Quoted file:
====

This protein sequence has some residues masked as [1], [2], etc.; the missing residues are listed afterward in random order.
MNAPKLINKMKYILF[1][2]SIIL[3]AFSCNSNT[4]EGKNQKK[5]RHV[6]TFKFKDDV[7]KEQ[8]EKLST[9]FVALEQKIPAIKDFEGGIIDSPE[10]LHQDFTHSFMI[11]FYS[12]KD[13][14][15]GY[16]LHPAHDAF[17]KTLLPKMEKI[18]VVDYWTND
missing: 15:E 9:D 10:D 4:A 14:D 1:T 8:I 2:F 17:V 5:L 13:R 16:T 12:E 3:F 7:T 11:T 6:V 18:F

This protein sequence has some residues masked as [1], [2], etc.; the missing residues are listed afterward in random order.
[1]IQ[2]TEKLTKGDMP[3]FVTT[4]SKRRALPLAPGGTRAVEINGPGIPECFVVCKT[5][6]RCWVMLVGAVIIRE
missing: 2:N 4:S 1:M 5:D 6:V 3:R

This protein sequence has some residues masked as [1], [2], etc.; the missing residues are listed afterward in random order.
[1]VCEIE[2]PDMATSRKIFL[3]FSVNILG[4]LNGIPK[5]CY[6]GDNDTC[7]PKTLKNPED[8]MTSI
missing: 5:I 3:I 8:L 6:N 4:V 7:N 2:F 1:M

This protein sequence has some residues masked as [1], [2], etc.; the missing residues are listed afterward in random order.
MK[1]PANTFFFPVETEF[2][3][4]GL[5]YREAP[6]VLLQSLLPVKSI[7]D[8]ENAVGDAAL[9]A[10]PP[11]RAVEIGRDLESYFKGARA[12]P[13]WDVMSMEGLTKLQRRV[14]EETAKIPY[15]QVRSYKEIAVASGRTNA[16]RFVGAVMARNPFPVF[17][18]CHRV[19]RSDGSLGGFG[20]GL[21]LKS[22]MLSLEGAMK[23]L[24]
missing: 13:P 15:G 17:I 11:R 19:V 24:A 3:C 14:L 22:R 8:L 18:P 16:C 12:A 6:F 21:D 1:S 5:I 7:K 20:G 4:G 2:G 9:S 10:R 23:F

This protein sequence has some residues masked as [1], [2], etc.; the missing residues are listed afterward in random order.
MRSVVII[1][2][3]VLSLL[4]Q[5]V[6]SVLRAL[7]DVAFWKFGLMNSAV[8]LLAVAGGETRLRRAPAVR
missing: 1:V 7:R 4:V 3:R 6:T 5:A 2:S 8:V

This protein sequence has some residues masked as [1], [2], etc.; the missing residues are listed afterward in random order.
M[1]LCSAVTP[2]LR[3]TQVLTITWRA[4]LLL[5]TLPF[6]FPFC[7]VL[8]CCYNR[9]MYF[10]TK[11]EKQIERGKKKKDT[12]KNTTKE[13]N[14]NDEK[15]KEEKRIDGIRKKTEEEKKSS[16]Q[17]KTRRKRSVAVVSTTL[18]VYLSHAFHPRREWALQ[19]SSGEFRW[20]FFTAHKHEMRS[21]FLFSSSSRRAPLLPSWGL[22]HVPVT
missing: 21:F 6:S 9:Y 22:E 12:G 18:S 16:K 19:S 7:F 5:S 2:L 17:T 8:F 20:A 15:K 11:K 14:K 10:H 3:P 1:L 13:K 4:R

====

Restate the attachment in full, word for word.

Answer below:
This protein sequence has some residues masked as [1], [2], etc.; the missing residues are listed afterward in random order.
MNAPKLINKMKYILF[1][2]SIIL[3]AFSCNSNT[4]EGKNQKK[5]RHV[6]TFKFKDDV[7]KEQ[8]EKLST[9]FVALEQKIPAIKDFEGGIIDSPE[10]LHQDFTHSFMI[11]FYS[12]KD[13][14][15]GY[16]LHPAHDAF[17]KTLLPKMEKI[18]VVDYWTND
missing: 15:E 9:D 10:D 4:A 14:D 1:T 8:I 2:F 17:V 5:L 13:R 16:T 12:E 3:F 7:T 11:T 6:V 18:F

This protein sequence has some residues masked as [1], [2], etc.; the missing residues are listed afterward in random order.
[1]IQ[2]TEKLTKGDMP[3]FVTT[4]SKRRALPLAPGGTRAVEINGPGIPECFVVCKT[5][6]RCWVMLVGAVIIRE
missing: 2:N 4:S 1:M 5:D 6:V 3:R

This protein sequence has some residues masked as [1], [2], etc.; the missing residues are listed afterward in random order.
[1]VCEIE[2]PDMATSRKIFL[3]FSVNILG[4]LNGIPK[5]CY[6]GDNDTC[7]PKTLKNPED[8]MTSI
missing: 5:I 3:I 8:L 6:N 4:V 7:N 2:F 1:M

This protein sequence has some residues masked as [1], [2], etc.; the missing residues are listed afterward in random order.
MK[1]PANTFFFPVETEF[2][3][4]GL[5]YREAP[6]VLLQSLLPVKSI[7]D[8]ENAVGDAAL[9]A[10]PP[11]RAVEIGRDLESYFKGARA[12]P[13]WDVMSMEGLTKLQRRV[14]EETAKIPY[15]QVRSYKEIAVASGRTNA[16]RFVGAVMARNPFPVF[17][18]CHRV[19]RSDGSLGGFG[20]GL[21]LKS[22]MLSLEGAMK[23]L[24]
missing: 13:P 15:G 17:I 11:R 19:V 24:A 3:C 14:L 22:R 8:L 18:P 16:C 12:A 6:F 21:D 1:S 5:I 7:K 20:G 4:G 2:G 9:S 10:R 23:F

This protein sequence has some residues masked as [1], [2], etc.; the missing residues are listed afterward in random order.
MRSVVII[1][2][3]VLSLL[4]Q[5]V[6]SVLRAL[7]DVAFWKFGLMNSAV[8]LLAVAGGETRLRRAPAVR
missing: 1:V 7:R 4:V 3:R 6:T 5:A 2:S 8:V

This protein sequence has some residues masked as [1], [2], etc.; the missing residues are listed afterward in random order.
M[1]LCSAVTP[2]LR[3]TQVLTITWRA[4]LLL[5]TLPF[6]FPFC[7]VL[8]CCYNR[9]MYF[10]TK[11]EKQIERGKKKKDT[12]KNTTKE[13]N[14]NDEK[15]KEEKRIDGIRKKTEEEKKSS[16]Q[17]KTRRKRSVAVVSTTL[18]VYLSHAFHPRREWALQ[19]SSGEFRW[20]FFTAHKHEMRS[21]FLFSSSSRRAPLLPSWGL[22]HVPVT
missing: 21:F 6:S 9:Y 22:E 12:G 18:S 16:K 19:S 7:F 5:S 2:L 17:T 8:F 20:A 15:K 11:K 14:K 10:H 3:P 1:L 13:K 4:R